I mean, I sympathize with them up to a point, because San Francisco is unquestionably a difficult city to drive in – but bicyclists are pretty far down the lists of reasons why that is the case.

  • norando

    I’m not a driver and I absolutely loathe cyclists who ride on the sidewalk, do not stop for pedestrians in the crosswalk, and otherwise feel that they rule San Francisco streets. I have to cheer every time I see an idiot like the one on Hyde and Jones who flew down Jones, not watching or caring, and rear-ended a car STOPPED LEGALLY AT THE STOPLIGHT. To me, one less cyclist.

  • Hmm, was the driver making a hurried U-turn to grab a parking spot?

    Changing a lot of outdated traffic regs would help and then, enforcing the ones that are already on the books.

    My biggest pet peeve as a motorist and cyclist are people on motorized two-wheeled vehicles. San Francisco has GOT to require them to observe the same traffic laws as other motorists. The lane-splitting and using bike lanes is out of control and dangerous for all concerned.

  • Oofty Goofty

    I’m thinking of having a bunch of stickers printed up saying “Screw you — I park where I want” or “My convenience is more important than your life” and smacking them on cars parked in the bike lane.

  • Eric Rodenbeck

    Bicyclists are not “other motorists,” by definition. Here’s what happens when bicyclists follow the same traffic laws as motorists: total traffic chaos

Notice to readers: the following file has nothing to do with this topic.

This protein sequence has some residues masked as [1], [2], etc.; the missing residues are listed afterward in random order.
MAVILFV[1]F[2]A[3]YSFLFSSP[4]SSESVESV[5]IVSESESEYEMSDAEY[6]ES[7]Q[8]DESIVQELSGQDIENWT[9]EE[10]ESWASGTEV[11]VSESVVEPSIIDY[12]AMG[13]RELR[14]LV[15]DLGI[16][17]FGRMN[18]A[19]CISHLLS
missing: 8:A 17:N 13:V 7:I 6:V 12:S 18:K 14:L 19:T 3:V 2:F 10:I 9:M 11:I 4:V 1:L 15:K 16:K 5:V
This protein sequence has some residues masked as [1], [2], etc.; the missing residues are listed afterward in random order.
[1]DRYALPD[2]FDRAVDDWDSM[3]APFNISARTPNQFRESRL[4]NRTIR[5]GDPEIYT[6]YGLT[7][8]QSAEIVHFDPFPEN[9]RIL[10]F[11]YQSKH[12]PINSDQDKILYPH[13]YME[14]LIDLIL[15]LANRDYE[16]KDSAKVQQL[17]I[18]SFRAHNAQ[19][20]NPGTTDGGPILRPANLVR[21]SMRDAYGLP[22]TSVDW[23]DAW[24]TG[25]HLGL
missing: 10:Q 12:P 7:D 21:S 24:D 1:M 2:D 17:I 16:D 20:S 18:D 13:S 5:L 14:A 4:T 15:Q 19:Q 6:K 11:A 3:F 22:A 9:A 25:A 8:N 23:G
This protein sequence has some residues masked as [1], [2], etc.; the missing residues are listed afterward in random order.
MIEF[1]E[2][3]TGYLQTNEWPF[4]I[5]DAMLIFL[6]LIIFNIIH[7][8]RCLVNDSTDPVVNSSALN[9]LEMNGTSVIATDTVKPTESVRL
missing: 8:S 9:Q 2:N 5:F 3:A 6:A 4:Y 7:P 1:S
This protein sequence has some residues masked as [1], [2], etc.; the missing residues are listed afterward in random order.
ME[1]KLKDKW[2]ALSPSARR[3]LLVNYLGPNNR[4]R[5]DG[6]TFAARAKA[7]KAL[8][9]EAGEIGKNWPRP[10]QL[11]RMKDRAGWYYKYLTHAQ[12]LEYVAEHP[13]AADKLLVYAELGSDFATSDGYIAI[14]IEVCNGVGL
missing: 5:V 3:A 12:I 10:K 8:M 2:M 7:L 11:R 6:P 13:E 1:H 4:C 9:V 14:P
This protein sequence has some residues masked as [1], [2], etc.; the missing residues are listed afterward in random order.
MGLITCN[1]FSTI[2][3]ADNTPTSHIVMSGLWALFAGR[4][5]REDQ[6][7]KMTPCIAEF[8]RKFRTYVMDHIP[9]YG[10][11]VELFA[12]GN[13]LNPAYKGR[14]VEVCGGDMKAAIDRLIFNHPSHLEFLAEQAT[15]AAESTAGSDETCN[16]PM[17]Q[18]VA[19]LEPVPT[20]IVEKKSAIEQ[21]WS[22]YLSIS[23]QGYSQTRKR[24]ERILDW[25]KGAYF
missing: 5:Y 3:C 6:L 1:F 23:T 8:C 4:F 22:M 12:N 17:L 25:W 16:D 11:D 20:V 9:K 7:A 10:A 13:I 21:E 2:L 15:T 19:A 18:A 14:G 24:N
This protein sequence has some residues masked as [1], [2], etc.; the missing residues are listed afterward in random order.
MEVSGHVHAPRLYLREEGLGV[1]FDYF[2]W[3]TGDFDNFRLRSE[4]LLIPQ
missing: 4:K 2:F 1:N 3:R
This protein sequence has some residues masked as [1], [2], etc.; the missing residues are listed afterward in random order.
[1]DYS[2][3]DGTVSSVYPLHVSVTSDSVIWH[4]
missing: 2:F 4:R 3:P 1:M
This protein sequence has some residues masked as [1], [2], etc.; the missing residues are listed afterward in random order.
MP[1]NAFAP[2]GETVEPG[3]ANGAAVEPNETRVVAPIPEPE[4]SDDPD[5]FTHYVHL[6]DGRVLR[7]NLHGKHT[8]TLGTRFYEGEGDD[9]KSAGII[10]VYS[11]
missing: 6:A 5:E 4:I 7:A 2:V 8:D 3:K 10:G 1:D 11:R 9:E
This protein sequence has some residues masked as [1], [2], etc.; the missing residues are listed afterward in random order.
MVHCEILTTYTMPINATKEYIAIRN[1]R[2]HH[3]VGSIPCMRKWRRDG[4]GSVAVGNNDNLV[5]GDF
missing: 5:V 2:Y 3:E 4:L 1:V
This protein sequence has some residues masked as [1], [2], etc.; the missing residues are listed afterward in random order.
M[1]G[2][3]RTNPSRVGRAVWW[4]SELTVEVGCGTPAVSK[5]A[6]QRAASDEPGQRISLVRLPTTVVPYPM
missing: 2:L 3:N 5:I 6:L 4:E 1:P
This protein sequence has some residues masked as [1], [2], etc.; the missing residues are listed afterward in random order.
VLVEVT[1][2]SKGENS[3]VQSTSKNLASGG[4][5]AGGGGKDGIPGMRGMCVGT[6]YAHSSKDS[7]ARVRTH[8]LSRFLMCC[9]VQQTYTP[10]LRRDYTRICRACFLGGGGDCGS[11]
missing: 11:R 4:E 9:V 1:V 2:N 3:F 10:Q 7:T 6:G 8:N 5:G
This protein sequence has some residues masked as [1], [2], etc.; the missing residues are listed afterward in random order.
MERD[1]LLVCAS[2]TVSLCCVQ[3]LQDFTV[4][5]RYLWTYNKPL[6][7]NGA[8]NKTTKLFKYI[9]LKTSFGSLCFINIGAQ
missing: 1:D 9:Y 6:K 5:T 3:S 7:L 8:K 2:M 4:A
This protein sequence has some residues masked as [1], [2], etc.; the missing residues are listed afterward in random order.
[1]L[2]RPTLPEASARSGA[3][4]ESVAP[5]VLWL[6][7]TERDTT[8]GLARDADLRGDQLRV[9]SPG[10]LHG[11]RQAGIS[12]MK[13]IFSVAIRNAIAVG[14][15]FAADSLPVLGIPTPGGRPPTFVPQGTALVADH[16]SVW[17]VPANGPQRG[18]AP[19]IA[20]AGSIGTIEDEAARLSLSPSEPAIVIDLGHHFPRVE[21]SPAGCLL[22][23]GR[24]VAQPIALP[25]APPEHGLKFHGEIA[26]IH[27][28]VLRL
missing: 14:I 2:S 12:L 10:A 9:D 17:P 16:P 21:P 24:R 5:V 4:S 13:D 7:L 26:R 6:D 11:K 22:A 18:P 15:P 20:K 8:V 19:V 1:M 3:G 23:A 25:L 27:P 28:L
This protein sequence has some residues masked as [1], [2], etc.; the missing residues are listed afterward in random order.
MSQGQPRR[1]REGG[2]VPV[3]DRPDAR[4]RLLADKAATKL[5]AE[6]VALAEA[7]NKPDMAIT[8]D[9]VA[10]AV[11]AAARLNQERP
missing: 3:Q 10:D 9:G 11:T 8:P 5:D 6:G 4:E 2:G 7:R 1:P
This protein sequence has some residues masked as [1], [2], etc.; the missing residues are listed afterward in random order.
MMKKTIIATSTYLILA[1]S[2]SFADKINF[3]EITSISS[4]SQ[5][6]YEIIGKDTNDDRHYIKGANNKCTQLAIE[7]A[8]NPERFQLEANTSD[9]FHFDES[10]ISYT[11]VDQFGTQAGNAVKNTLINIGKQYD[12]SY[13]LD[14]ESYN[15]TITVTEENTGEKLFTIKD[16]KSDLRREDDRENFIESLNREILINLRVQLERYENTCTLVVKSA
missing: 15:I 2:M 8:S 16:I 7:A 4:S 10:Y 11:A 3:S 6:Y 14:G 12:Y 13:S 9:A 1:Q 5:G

• Jack Hughes

    What I fail to see in the article is any support that the bike lane is especially dangerous.

  • Corvus Corax

    This is an article about a woman who was injured through no fault of her own; and you come here with hate, to rant about other cyclists? Really? Have you no shame?

  • norando

    Yes, really. This cycling moron is simply part of the problem, they think they own the streets and they do NOT. I am patiently waiting for the day the pendulum swings back and the Alliance goes the way of the dodo. She was at fault, she’s a cyclist somewhere cyclists do NOT belong….on the road with cars. She should stick to her driveway

  • Corvus Corax


  • norando

    Thank you, I consider that a compliment, coming from such as you. Stop bothering the adults and go back to whatever uber-liberal useless activities you waste your time at.

  • Corvus Corax

    Take care lest you choke on your own bile. It must be hell, being filled with so much hate and anger. Go outside, take a walk, some deep breaths, enjoy our lovely weather. Or not.

  • Cynara2

    Did she not check the map before she came here from Ohio? This is not Europe.

  • norando

    I would take a walk if it were not for the damned cyclists who are not satisfied with forcing cars from the road, now they want to force pedestrians off the sidewalks. I’ve been nearly run down many times by these overentitled, undereducated, overlypuffed egotists. One day I’m going to start clotheslining them off their bikes and see how they like that response.

  • Reena Tejura

    The street’s design incorporating the bike lane is dangerous. The bike lane is sandwiched in between parked cars and traffic. While I can understand that this design is common throughout the city, the bike lane should be on the far right side next to the curb because Valencia Street is a very busy street! Drivers pull into the bike lane ALL the time both without looking and without indication. It happens every single day and its getting to the point where cyclist aren’t even using the bike lane because its so incredibly dangerous compared to just riding in traffic and taking up the full lane.

  • Jack Hughes

    So the solution would be to remove the parking, yes?

    I agree that cyclists would be safer taking the lane rather than being pushed toward the door zone of parked cars